What Are Calluses?
Calluses are your body's response to friction or pressure against your skin. If your foot rubs inside your shoe, the affected area of skin thickens. If a bone is not in the normal position, skin caught between bone and shoe or bone and ground builds up. In either case, the outer layer of skin thickens to protect the foot from unusual pressure. In many cases, calluses look bad but are not harmful. However, more severe calluses may become infected, destroy healthy tissue, or affect foot movement.
Where Do Calluses Form?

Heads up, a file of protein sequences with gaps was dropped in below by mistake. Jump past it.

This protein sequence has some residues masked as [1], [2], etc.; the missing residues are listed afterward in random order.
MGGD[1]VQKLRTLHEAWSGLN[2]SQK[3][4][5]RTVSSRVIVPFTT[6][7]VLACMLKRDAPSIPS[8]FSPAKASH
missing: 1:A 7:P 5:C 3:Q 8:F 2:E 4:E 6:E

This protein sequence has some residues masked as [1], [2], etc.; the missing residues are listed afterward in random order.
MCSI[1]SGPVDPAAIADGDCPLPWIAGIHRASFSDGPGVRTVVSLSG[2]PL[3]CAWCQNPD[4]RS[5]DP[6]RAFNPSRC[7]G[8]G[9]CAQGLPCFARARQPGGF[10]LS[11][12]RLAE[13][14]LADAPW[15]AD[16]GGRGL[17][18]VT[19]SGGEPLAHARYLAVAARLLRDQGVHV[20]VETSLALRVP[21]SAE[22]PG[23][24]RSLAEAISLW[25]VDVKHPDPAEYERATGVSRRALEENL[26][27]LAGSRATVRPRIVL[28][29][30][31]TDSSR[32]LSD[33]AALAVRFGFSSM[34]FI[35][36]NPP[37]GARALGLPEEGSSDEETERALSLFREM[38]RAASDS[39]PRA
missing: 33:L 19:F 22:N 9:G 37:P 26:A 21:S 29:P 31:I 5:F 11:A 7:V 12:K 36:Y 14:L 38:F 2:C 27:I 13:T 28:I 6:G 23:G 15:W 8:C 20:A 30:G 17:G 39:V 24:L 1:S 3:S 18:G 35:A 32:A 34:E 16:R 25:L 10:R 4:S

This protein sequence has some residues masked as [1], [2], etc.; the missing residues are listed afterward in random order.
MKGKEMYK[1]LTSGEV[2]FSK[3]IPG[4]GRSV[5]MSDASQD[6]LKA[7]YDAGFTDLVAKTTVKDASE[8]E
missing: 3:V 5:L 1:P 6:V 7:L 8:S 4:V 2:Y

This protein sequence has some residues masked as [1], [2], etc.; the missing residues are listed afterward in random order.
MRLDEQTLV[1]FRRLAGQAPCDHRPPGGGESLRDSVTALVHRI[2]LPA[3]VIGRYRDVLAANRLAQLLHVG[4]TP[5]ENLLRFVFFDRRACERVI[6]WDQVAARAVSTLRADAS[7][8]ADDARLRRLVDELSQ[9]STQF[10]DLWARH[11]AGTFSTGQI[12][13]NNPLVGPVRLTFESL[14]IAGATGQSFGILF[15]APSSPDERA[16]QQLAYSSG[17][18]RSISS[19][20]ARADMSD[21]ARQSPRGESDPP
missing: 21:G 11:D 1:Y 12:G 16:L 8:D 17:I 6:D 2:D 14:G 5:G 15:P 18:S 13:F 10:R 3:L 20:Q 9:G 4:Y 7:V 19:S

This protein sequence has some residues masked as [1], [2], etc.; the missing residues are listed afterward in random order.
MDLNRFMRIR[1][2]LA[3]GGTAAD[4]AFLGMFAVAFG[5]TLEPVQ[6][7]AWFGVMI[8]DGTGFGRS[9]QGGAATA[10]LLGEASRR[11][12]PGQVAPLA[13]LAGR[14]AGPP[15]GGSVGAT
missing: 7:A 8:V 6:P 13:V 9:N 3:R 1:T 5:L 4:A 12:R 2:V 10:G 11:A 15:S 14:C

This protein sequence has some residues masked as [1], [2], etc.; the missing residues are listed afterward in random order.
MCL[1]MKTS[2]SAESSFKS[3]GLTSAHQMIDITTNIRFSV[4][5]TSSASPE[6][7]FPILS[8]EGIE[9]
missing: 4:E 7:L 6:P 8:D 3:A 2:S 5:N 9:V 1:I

A callus may spread across the ball of your foot. This type of callus is usually due to a problem with a metatarsal (the long bone at the base of a toe, near the ball of the foot). A pinch callus may grow along the outer edge of the heel or the big toe. Some calluses press up into the foot instead of spreading on the outside. A callus may form a central core or plug of tissue where pressure is greatest.
If your calluses are mild, reducing friction may help. Different shoes, moleskin patches, or soft pads may be all the treatment you need. Sometimes you can even use orthotics to reduce friction and pressure.